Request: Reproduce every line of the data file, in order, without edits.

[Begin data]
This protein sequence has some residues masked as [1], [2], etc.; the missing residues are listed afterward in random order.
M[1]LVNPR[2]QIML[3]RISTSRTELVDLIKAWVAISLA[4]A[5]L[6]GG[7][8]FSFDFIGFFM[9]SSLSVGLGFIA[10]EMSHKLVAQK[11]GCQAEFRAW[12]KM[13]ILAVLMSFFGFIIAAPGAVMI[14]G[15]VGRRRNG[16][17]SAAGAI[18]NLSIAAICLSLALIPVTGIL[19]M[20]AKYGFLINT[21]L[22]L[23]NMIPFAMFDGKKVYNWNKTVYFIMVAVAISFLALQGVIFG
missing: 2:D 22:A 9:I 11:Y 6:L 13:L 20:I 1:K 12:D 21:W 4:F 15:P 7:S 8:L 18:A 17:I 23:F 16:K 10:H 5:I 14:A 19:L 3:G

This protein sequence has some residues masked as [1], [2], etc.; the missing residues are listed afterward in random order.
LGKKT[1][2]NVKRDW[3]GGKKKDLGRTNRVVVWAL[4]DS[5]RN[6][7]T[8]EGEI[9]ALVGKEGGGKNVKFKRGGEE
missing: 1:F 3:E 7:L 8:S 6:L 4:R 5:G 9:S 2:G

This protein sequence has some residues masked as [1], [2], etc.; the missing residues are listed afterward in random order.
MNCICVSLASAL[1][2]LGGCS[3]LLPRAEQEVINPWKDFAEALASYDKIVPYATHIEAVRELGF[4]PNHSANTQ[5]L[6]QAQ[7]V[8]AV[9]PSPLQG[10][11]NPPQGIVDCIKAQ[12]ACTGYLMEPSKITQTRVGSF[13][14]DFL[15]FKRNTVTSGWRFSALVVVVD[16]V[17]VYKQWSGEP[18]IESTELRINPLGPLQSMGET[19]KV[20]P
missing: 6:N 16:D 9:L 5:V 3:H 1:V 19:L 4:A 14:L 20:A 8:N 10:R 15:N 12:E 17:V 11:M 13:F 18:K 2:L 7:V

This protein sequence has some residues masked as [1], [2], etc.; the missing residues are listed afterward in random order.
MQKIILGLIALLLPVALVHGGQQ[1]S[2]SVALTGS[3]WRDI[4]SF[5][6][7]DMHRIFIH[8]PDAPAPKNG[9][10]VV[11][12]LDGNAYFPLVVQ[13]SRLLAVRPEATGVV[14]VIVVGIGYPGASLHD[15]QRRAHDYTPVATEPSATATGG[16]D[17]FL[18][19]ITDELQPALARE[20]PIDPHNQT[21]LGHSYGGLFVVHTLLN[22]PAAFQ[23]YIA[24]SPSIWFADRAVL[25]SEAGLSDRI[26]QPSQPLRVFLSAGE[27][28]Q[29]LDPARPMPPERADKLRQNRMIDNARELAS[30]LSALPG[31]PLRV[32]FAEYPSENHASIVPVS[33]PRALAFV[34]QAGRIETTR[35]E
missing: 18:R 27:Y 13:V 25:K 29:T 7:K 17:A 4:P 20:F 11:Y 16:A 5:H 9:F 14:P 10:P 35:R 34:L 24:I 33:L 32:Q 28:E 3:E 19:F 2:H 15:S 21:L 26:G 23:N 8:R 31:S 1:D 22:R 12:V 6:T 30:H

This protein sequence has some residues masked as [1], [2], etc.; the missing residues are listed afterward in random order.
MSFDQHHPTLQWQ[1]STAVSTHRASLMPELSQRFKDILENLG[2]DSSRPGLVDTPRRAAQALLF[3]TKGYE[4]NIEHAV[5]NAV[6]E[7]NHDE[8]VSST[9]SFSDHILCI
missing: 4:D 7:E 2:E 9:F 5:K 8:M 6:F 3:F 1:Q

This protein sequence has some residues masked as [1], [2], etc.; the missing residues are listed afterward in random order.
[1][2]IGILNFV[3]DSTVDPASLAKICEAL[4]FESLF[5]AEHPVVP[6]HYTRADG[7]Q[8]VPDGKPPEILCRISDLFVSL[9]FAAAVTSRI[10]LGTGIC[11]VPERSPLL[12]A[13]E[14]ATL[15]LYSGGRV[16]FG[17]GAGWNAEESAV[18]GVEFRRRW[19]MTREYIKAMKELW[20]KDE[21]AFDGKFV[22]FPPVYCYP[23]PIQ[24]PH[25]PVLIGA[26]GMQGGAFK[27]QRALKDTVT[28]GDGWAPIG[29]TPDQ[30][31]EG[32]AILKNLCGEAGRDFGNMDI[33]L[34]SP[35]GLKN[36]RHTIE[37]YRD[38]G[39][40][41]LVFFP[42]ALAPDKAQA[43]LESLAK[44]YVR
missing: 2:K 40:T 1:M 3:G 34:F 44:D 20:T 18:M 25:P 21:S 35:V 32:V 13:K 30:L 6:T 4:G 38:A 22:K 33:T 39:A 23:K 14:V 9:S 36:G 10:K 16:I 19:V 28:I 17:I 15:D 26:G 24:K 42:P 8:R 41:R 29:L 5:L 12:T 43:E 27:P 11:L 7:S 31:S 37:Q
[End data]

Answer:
This protein sequence has some residues masked as [1], [2], etc.; the missing residues are listed afterward in random order.
M[1]LVNPR[2]QIML[3]RISTSRTELVDLIKAWVAISLA[4]A[5]L[6]GG[7][8]FSFDFIGFFM[9]SSLSVGLGFIA[10]EMSHKLVAQK[11]GCQAEFRAW[12]KM[13]ILAVLMSFFGFIIAAPGAVMI[14]G[15]VGRRRNG[16][17]SAAGAI[18]NLSIAAICLSLALIPVTGIL[19]M[20]AKYGFLINT[21]L[22]L[23]NMIPFAMFDGKKVYNWNKTVYFIMVAVAISFLALQGVIFG
missing: 2:D 22:A 9:I 11:Y 6:L 13:L 20:I 1:K 12:D 21:W 4:F 15:P 7:S 8:L 18:A 17:I 23:F 16:K 10:H 5:I 14:A 19:L 3:G

This protein sequence has some residues masked as [1], [2], etc.; the missing residues are listed afterward in random order.
LGKKT[1][2]NVKRDW[3]GGKKKDLGRTNRVVVWAL[4]DS[5]RN[6][7]T[8]EGEI[9]ALVGKEGGGKNVKFKRGGEE
missing: 1:F 3:E 7:L 8:S 6:L 4:R 5:G 9:S 2:G

This protein sequence has some residues masked as [1], [2], etc.; the missing residues are listed afterward in random order.
MNCICVSLASAL[1][2]LGGCS[3]LLPRAEQEVINPWKDFAEALASYDKIVPYATHIEAVRELGF[4]PNHSANTQ[5]L[6]QAQ[7]V[8]AV[9]PSPLQG[10][11]NPPQGIVDCIKAQ[12]ACTGYLMEPSKITQTRVGSF[13][14]DFL[15]FKRNTVTSGWRFSALVVVVD[16]V[17]VYKQWSGEP[18]IESTELRINPLGPLQSMGET[19]KV[20]P
missing: 6:N 16:D 9:L 5:V 3:H 1:V 19:L 4:A 14:L 20:A 8:N 10:R 15:N 12:E 17:V 11:M 13:F 18:K 2:L 7:V

This protein sequence has some residues masked as [1], [2], etc.; the missing residues are listed afterward in random order.
MQKIILGLIALLLPVALVHGGQQ[1]S[2]SVALTGS[3]WRDI[4]SF[5][6][7]DMHRIFIH[8]PDAPAPKNG[9][10]VV[11][12]LDGNAYFPLVVQ[13]SRLLAVRPEATGVV[14]VIVVGIGYPGASLHD[15]QRRAHDYTPVATEPSATATGG[16]D[17]FL[18][19]ITDELQPALARE[20]PIDPHNQT[21]LGHSYGGLFVVHTLLN[22]PAAFQ[23]YIA[24]SPSIWFADRAVL[25]SEAGLSDRI[26]QPSQPLRVFLSAGE[27][28]Q[29]LDPARPMPPERADKLRQNRMIDNARELAS[30]LSALPG[31]PLRV[32]FAEYPSENHASIVPVS[33]PRALAFV[34]QAGRIETTR[35]E
missing: 18:R 27:Y 13:V 25:K 29:T 7:K 17:A 4:P 20:F 11:Y 16:A 5:H 9:F 14:P 10:P 35:R 34:L 24:I 33:L 32:Q 28:E 3:E 19:F 2:H 15:S 21:L 26:G 23:N 8:R 31:S 1:D 22:R 12:V 6:T 30:H

This protein sequence has some residues masked as [1], [2], etc.; the missing residues are listed afterward in random order.
MSFDQHHPTLQWQ[1]STAVSTHRASLMPELSQRFKDILENLG[2]DSSRPGLVDTPRRAAQALLF[3]TKGYE[4]NIEHAV[5]NAV[6]E[7]NHDE[8]VSST[9]SFSDHILCI
missing: 4:D 7:E 2:E 9:F 5:K 8:M 6:F 3:F 1:Q

This protein sequence has some residues masked as [1], [2], etc.; the missing residues are listed afterward in random order.
[1][2]IGILNFV[3]DSTVDPASLAKICEAL[4]FESLF[5]AEHPVVP[6]HYTRADG[7]Q[8]VPDGKPPEILCRISDLFVSL[9]FAAAVTSRI[10]LGTGIC[11]VPERSPLL[12]A[13]E[14]ATL[15]LYSGGRV[16]FG[17]GAGWNAEESAV[18]GVEFRRRW[19]MTREYIKAMKELW[20]KDE[21]AFDGKFV[22]FPPVYCYP[23]PIQ[24]PH[25]PVLIGA[26]GMQGGAFK[27]QRALKDTVT[28]GDGWAPIG[29]TPDQ[30][31]EG[32]AILKNLCGEAGRDFGNMDI[33]L[34]SP[35]GLKN[36]RHTIE[37]YRD[38]G[39][40][41]LVFFP[42]ALAPDKAQA[43]LESLAK[44]YVR
missing: 2:K 40:T 1:M 3:G 34:F 44:D 20:T 18:M 25:P 21:S 35:V 32:V 13:K 30:L 6:T 4:G 38:A 22:K 33:T 39:A 23:K 14:V 9:S 36:G 10:K 16:I 19:V 28:I 17:I 15:D 26:G 24:K 42:P 8:R 41:R 29:L 5:L 12:T 43:E 27:P 11:L 7:S 31:S 37:Q